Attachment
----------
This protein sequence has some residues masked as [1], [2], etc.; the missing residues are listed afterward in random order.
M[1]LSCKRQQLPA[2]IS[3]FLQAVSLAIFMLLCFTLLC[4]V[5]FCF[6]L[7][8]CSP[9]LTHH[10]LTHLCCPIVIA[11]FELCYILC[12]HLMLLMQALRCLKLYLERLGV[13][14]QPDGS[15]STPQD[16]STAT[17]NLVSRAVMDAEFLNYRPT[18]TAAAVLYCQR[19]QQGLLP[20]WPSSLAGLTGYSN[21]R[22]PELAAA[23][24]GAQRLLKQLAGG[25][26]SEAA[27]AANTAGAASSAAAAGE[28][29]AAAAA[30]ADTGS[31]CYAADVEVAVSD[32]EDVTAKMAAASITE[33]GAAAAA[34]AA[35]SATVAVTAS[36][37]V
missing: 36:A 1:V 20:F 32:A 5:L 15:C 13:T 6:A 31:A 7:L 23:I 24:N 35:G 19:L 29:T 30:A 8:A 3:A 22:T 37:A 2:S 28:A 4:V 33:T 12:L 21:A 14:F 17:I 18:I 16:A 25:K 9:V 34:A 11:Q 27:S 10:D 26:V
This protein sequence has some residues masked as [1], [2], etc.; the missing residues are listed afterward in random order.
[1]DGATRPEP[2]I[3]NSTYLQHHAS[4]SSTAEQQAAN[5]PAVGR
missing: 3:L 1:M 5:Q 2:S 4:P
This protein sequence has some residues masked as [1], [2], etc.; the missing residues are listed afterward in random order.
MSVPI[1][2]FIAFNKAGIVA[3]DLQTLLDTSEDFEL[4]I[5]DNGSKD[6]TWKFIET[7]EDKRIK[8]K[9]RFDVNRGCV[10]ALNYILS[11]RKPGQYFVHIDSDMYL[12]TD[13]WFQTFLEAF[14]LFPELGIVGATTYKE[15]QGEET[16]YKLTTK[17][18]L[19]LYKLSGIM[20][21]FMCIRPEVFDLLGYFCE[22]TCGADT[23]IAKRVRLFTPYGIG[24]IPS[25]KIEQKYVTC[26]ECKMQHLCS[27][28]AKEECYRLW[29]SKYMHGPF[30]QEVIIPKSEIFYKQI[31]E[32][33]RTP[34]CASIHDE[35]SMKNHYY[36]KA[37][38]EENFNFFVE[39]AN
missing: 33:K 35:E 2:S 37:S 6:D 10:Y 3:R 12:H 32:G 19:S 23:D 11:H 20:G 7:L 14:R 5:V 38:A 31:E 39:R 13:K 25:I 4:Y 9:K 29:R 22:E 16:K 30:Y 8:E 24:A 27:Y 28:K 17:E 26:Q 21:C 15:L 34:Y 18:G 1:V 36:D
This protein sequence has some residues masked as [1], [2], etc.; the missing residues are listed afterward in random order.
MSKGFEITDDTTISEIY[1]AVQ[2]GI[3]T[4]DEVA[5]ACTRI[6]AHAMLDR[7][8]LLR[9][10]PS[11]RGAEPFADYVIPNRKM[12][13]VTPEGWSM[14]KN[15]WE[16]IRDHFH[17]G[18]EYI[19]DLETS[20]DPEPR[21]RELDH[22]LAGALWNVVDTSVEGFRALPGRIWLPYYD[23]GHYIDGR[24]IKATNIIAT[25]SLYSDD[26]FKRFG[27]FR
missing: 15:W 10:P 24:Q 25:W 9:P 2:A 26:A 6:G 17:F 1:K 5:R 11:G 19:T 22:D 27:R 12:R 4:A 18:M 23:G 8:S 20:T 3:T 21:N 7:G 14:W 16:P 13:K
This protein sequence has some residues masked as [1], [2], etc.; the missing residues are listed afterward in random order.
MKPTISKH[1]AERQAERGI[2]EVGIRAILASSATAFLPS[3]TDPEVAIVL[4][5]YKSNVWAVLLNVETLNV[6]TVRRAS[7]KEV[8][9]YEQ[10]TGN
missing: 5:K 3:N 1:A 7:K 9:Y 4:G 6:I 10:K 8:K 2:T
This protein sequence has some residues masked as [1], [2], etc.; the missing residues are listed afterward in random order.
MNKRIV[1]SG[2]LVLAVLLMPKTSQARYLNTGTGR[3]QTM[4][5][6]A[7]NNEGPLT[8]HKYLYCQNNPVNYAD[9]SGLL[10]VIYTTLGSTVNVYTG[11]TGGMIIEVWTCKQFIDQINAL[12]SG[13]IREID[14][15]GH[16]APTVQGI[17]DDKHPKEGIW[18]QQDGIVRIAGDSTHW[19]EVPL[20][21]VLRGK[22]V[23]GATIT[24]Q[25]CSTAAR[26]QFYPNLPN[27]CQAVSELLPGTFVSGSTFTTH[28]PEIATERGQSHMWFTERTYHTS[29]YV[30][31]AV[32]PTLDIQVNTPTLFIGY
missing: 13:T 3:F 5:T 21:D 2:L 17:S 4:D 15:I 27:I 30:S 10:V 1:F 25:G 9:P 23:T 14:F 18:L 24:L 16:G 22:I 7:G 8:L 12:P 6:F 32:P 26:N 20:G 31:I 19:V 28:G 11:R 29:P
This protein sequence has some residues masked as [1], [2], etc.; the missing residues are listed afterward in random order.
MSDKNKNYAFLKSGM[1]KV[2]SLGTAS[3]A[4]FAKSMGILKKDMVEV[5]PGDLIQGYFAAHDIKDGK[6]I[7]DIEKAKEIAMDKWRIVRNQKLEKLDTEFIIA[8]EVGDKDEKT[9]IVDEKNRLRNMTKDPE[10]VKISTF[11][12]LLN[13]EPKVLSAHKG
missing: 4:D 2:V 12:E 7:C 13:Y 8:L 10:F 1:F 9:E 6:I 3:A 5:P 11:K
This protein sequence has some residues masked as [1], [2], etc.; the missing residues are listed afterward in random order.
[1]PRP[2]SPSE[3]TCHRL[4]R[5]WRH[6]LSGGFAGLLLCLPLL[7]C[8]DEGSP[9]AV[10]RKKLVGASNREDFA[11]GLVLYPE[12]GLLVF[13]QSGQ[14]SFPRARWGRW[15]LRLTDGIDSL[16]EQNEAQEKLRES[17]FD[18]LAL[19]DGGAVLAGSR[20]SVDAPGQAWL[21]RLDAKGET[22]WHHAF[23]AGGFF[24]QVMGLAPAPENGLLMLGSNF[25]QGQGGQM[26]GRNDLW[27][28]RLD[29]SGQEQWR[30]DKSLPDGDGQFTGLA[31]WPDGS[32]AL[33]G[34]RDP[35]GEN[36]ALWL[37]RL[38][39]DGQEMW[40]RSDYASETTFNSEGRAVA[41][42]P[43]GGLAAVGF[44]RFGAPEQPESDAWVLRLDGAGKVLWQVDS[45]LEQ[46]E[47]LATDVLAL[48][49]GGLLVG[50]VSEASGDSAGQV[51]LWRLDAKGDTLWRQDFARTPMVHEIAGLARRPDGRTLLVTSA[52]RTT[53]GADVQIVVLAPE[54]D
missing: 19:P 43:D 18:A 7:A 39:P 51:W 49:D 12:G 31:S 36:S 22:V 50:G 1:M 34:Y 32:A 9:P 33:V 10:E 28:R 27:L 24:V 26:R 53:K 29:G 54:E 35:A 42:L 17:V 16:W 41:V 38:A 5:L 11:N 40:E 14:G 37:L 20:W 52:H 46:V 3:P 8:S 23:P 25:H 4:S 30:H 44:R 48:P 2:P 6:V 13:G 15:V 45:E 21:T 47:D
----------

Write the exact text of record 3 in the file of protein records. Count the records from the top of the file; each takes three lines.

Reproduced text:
This protein sequence has some residues masked as [1], [2], etc.; the missing residues are listed afterward in random order.
MSVPI[1][2]FIAFNKAGIVA[3]DLQTLLDTSEDFEL[4]I[5]DNGSKD[6]TWKFIET[7]EDKRIK[8]K[9]RFDVNRGCV[10]ALNYILS[11]RKPGQYFVHIDSDMYL[12]TD[13]WFQTFLEAF[14]LFPELGIVGATTYKE[15]QGEET[16]YKLTTK[17][18]L[19]LYKLSGIM[20][21]FMCIRPEVFDLLGYFCE[22]TCGADT[23]IAKRVRLFTPYGIG[24]IPS[25]KIEQKYVTC[26]ECKMQHLCS[27][28]AKEECYRLW[29]SKYMHGPF[30]QEVIIPKSEIFYKQI[31]E[32][33]RTP[34]CASIHDE[35]SMKNHYY[36]KA[37][38]EENFNFFVE[39]AN
missing: 33:K 35:E 2:S 37:S 6:D 10:Y 3:R 12:H 32:G 19:S 23:D 11:H 20:G 7:L 14:R 5:V 38:A 31:E 39:R 13:K 25:I 4:Y 9:K 29:R 22:E 16:K 30:Y 8:E 24:A 27:Y 28:K 17:E 26:Q 21:C 15:L 34:Y 18:G 1:V 36:D